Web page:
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Forests 2018, 9(9), 563; https://doi.org/10.3390/f9090563

Distribution Changes of Phosphorus in Soil–Plant Systems of Larch Plantations across the Chronosequence

1
Key Laboratory of Pollution Ecology and Environmental Engineering, Institute of Applied Ecology, Chinese Academy of Sciences, Shenyang 110016, China
2
University of Chinese Academy of Sciences, Beijing 100049, China
*
Author to whom correspondence should be addressed.
Received: 23 August 2018 / Revised: 5 September 2018 / Accepted: 11 September 2018 / Published: 13 September 2018
(This article belongs to the Special Issue Carbon, Nitrogen and Phosphorus Cycling in Forest Soils)
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Abstract

Phosphorus (P) is one of the most important factors influencing the growth and quality of larch plantations. A systematic knowledge of the dynamic changes of P in soil–plant systems can provide a theoretical basis for the sustainable development of larch plantations. We determined the concentration, biomass, and accumulation of P in five tree components (i.e., leaf, branch, bark, stem, and root), and the concentrations of various soil P fractions of larch plantations in 10-, 25-, and 50-year-old stands in northeast China. Our results showed that the N:P ratio and P concentration in leaves increased with stand age, indicating that the growth of larch plantations might be limited by P in the development of stands. The N:P ratio and P concentration in roots, and P resorption efficiency, increased with stand age, indicating the use efficiency of P could be enhanced in older stands. The concentrations of soil-labile P fractions (Resin-P, NaHCO3-Pi, and NaHCO3-Po) in 25- and 50-year-old stands were significantly lower than those in 10-year-old stands, indicating the availability of soil P decreases with the development of larch plantations. View Full-Text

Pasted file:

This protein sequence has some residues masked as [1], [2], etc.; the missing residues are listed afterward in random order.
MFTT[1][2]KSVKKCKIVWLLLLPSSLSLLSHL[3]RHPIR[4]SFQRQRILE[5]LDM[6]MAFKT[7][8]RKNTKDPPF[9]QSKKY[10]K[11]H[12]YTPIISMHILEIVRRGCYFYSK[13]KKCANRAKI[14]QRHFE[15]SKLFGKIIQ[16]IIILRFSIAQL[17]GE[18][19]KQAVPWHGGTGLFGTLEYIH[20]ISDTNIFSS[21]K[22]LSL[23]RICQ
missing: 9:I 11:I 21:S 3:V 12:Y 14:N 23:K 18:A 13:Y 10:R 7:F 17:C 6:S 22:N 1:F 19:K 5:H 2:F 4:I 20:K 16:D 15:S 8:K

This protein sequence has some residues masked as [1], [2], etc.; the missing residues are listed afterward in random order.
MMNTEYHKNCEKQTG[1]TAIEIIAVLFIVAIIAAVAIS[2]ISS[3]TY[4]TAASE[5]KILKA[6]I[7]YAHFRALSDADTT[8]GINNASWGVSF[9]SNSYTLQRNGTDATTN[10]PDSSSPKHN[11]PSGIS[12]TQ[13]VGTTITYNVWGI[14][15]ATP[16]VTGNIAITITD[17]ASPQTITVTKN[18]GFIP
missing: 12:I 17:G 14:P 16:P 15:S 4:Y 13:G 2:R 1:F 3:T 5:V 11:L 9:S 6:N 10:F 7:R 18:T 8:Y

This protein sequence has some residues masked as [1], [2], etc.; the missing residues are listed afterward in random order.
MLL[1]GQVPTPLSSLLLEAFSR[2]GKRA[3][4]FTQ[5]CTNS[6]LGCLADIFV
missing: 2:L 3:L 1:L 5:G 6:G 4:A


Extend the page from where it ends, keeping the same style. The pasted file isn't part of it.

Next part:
Keywords: leaf N:P ratio; P resorption efficiency; soil P fractions; P stock; stand age leaf N:P ratio; P resorption efficiency; soil P fractions; P stock; stand age
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Zeng, F.; Chen, X.; Huang, B.; Chi, G. Distribution Changes of Phosphorus in Soil–Plant Systems of Larch Plantations across the Chronosequence. Forests 2018, 9, 563.

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